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Philko Aviation, Inc. v. Shacket

United States Supreme Court
462 U.S. 406 (1983)


Facts

Roger Smith sold an airplane to the Shackets (plaintiffs). The Shackets paid for the plane, and Smith gave them photocopies of the bills of sale and promised to “take care of the paperwork.” The transaction was not recorded with the Federal Aviation Administration (FAA). Instead, Smith fraudulently resold the same plane to Philko Aviation, Inc. (Philko) (defendant). Smith told Philko that the plane was in Michigan, and because the original bills of sale were in order and no FAA recording had been made, Philko and its bank closed the deal without delivery. Philko’s bank then recorded the transaction. When the Shackets discovered Smith’s fraud, they sued in federal court, seeking a declaratory judgment that title to the plane belonged to them. Philko claimed that it had priority of title due to the Shackets’ failure to file with the FAA, as required by § 503(c) of the Federal Aviation Act of 1958. 49 U.S.C. §§ 1301 et. seq. The district court found in favor of the Shackets. The appellate court affirmed on the ground that the Shackets had good title under Illinois’ Uniform Commercial Code (UCC), which was not preempted by § 503(c). Philko petitioned the United States Supreme Court for certiorari, which was granted.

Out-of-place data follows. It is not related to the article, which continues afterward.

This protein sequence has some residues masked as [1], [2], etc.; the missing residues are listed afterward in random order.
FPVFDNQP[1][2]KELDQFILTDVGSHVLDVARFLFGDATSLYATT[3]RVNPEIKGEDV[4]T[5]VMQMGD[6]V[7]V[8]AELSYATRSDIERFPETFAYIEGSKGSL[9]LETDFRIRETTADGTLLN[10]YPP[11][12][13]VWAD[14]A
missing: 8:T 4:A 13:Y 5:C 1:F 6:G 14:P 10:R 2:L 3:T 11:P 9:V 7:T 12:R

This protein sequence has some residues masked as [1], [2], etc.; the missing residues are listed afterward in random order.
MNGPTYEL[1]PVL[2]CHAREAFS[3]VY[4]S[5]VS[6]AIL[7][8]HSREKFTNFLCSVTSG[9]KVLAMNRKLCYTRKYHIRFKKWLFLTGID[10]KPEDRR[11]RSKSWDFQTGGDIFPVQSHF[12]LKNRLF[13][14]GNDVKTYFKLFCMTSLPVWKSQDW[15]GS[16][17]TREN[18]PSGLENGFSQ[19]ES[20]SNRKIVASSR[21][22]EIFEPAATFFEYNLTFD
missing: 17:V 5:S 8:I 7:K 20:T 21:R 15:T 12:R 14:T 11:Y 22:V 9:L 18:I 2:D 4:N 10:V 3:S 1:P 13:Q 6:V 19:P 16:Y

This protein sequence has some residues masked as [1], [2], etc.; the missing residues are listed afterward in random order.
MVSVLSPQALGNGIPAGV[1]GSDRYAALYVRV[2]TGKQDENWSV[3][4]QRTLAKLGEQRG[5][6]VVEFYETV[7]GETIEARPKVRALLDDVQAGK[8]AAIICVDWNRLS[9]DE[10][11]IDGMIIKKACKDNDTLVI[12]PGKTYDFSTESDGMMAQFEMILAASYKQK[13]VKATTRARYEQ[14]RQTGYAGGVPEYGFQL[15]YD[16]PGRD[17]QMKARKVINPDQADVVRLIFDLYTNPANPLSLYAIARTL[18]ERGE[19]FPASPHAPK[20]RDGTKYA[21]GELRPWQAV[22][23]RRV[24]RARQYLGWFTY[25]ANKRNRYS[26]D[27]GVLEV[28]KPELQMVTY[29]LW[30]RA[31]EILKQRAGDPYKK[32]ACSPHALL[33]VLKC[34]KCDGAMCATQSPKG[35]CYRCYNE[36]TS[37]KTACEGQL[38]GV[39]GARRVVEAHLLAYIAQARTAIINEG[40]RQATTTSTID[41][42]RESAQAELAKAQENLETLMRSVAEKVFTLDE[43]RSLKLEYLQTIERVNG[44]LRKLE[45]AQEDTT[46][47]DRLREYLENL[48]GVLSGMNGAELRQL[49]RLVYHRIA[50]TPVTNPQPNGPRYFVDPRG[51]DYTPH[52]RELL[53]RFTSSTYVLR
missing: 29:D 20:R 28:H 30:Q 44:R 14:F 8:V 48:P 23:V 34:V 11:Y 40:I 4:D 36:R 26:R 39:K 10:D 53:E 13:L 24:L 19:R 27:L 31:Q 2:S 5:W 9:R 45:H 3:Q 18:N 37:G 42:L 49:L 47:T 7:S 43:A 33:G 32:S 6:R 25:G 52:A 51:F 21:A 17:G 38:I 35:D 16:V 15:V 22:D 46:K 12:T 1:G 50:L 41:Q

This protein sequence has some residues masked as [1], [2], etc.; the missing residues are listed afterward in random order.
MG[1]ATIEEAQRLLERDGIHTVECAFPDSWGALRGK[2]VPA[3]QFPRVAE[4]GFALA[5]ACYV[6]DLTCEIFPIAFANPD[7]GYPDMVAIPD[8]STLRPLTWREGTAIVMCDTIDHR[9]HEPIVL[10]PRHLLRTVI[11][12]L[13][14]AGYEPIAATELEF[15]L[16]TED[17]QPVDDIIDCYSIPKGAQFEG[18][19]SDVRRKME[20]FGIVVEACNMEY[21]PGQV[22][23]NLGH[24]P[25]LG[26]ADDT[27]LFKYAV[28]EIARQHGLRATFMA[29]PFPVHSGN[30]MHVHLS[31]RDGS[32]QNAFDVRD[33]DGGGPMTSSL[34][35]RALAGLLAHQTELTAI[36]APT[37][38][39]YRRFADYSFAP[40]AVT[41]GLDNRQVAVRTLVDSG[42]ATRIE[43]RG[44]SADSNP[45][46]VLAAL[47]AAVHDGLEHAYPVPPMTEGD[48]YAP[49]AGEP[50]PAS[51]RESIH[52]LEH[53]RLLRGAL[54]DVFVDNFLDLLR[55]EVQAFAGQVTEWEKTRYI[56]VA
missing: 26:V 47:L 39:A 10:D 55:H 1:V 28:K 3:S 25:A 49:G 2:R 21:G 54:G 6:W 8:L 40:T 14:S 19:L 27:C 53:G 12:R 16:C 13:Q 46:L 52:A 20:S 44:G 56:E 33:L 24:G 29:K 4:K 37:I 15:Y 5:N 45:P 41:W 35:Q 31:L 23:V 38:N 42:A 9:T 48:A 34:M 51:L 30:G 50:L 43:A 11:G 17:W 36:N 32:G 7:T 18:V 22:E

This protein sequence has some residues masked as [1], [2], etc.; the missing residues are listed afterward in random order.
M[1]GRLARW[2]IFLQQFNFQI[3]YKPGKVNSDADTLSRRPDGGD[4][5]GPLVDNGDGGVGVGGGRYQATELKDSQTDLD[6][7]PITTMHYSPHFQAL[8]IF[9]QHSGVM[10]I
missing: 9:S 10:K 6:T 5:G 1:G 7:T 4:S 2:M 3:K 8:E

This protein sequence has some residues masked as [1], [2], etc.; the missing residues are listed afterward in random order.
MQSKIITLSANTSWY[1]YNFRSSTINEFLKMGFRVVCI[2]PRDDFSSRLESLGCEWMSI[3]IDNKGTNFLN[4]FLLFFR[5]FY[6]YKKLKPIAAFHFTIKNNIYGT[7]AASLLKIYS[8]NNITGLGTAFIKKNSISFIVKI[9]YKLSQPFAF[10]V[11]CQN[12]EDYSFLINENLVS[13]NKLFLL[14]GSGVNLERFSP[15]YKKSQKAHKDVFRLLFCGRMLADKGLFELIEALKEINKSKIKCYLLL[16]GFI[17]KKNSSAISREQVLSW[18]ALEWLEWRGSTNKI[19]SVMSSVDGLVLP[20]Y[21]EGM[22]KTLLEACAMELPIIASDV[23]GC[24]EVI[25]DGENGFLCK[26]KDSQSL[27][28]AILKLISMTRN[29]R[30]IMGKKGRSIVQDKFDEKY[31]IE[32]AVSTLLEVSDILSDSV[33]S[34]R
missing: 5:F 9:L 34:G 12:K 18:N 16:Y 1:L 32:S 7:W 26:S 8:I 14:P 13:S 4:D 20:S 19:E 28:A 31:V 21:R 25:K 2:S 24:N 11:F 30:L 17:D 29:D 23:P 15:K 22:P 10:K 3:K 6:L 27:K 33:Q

Rule of Law

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Issue

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Holding and Reasoning (White, J.)

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Concurrence (O’Connor, J.)

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